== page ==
The two had struggled in their first JGP assignments this season, with Shibayama finishing sixth in the women's event in Linz, Austria, on September 1 and Kakiuchi seventh in the men's competition the next day.
Based on the results in Hungary, neither Shibayama nor Kakiuchi will advance to the JGP Final (December 7-10) in Beijing but this will give them confidence going into the rest of the season.
World junior silver medalist Jia Shin of South Korea won the women's event in Budapest on Saturday, September 23 with a total score of 200.74 points. Shin's compatriot Yuseong Kim was second with 176.98, while Shibayama came in third on 176.59.
A Late Mistake Hurts Shibayama in the Final Standings
Shibayama, a 15-year-old from Kyoto, had an unfortunate mishap at the very end of her free skate to "The Orangery Plan" when she fell while going into her final pose. The one-point deduction cost Shibayama the silver medal, as she finished less than a half point behind Kim in the final standings.
"You have to like the attitude coming off the ice," ISU YouTube announcer Ted Barton said of Shibayama on the webcast. "Coming off a good skate and having a disappointing finish, but keeps it in perspective."
Shibayama started off strongly in her free skate, landing four clean triples, before tiring and having two of her last three triples judged a quarter rotation short. She did earn level fours on all of her spins.
Haruna Murakami, who was second in Linz, struggled in Budapest and finished a disappointing 13th with 154.62, which eliminated her from contention for a spot in the JGP Final.
South Korea's Hyungyeom Kim was victorious in the men's competition by a significant margin on Friday. Kim's winning tally was 222.15, with Switzerland's Naoki Rossi taking second with 204.79 and Kakiuchi placing third on 200.82.
Kakiuchi Makes Effective Use of Jumps in Free Skate
Kakiuchi, a 17-year-old from Nishinomiya, Hyogo Prefecture, competed to "Wake Me Up" in his free skate and opened with a nice quadruple toe loop. He went on to hit six clean triples and notch level fours on two of his spins. That helped him move from fourth place after Thursday's short program onto the podium.
"I suspect the double axel technique isn't as comfortable for him and it makes me believe the triple axel isn't as comfortable for him," ISU analyst Mark Hanretty commented after Kakiuchi's free skate.
"Bypassing that, using the quad toe which is obviously so relatively easy for him. It's good to see him not sticking to the convention of having to ascend the jumping ladder bit by bit, with the axel before the quad."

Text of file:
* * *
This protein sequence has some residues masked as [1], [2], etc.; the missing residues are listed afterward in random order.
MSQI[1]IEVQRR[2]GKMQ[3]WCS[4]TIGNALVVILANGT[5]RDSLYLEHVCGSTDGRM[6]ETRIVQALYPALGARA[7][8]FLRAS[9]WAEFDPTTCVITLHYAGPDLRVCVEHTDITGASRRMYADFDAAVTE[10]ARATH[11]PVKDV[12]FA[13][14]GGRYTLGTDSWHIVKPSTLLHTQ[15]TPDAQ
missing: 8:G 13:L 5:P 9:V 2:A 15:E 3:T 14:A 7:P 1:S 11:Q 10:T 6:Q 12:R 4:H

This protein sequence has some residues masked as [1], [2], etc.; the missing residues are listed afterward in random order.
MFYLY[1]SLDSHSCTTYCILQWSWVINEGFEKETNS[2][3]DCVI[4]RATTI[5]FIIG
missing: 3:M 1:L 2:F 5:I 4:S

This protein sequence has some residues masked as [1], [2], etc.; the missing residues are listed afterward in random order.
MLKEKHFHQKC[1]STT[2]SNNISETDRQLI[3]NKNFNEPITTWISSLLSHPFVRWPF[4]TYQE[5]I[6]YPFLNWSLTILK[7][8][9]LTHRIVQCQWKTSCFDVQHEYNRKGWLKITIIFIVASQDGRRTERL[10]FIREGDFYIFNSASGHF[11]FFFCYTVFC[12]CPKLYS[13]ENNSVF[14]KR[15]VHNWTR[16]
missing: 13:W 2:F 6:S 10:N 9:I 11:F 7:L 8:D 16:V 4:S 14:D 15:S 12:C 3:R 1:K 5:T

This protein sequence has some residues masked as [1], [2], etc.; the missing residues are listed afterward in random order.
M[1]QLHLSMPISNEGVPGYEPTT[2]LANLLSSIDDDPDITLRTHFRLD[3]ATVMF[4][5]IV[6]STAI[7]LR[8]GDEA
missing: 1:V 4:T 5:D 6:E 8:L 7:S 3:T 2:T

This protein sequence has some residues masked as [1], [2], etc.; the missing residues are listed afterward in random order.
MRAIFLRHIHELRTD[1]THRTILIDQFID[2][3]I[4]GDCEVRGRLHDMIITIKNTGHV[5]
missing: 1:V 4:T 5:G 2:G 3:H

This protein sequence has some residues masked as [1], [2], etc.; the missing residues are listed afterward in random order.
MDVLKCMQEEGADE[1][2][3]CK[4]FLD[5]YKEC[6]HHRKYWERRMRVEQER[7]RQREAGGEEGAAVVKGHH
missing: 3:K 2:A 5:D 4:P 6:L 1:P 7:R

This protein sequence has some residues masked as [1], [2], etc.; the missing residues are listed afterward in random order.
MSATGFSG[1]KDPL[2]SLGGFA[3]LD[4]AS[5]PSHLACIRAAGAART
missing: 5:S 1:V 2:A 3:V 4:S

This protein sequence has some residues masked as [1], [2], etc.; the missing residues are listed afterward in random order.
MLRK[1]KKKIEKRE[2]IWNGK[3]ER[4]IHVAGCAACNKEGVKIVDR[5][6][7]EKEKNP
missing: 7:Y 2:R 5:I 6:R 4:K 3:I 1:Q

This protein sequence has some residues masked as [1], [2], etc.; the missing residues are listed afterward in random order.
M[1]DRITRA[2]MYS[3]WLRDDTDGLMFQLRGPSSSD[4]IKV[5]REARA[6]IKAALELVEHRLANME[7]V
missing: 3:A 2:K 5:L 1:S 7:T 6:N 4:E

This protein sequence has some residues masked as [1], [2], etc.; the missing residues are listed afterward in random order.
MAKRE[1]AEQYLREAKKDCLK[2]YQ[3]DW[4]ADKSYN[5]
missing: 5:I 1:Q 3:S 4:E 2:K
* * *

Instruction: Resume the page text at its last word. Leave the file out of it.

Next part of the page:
Junior Grand Prix Heads to Poland
The JGP circuit travels to Gdansk, Poland, this week (September 27-30) for the sixth stop of the season. Rena Uezono will be Japan's lone entrant in the women's event, while Daiya Ebihara will skate for the Hinomaru in the men's competition.
Sara Kishimoto and Atsuhiko Tamura will pull on the boots in ice dance. The duo placed fourth at the Osaka JGP two weeks ago.
Japan will have no team entered in pairs in Gdansk.
Tomono, Shimada Medal at Nebelhorn Trophy
Siao Him Fa took top honors with 279.57, with Tomono taking second at 265.78 and Shimada third on 247.43.
Tomono had a strong free skate to "Halston" where he landed two quad toe loops and five triples while receiving level fours for his spins and step sequence.
Shimada opened with a solid quad salchow in his free skate to "Danse Macabre" but fell on the following quad salchow. He did recover to hit seven triples and record level fours on all of his spins.
The Challenger Series travels to Bratislava, Slovakia, this week (September 28-30) for the Nepela Memorial. For some unknown reason, Japan is not sending any skaters to the competition, which will include world silver medalists Jun Hwan Cha and Haien Lee of South Korea.
Tarasova, Zhulin Rip Zhou over Doping Comments
Legendary Russian coach Tatiana Tarasova and coach/choreographer Alexander Zhulin took off the gloves with their comments on American Vincent Zhou's recent statements about doping by Russian skaters, according to the Russian website RSport.
Zhou was quoted as saying, "My teammates and I are aware of the widespread doping among Russian figure skaters," an English translation of the story posted on fs-gossips.com read.
Tarasova responded to Zhou with a fiery take.
"Where does he know that from?" Tarasova was quoted as saying. "Has he been here, lived here? What is he talking about? He should be held accountable for these words!"
Tarasova then said, "He should be sued."
Zhulin blasted Zhou in his reply to the comments.
"Bastard. Zhou is a decent figure skater, it's just that they are all programmed to believe that Russians are enemies, so they will say anything."
Added Zhulin, "Where did he get this information? He should be sued for such statements. How can one say such things to the whole world?"
Author: Jack Gallagher
The author is a veteran sports journalist and one of the world's foremost figure skating experts. Find articles and podcasts by Jack on his author page, and find him on X (formerly Twitter) @sportsjapan.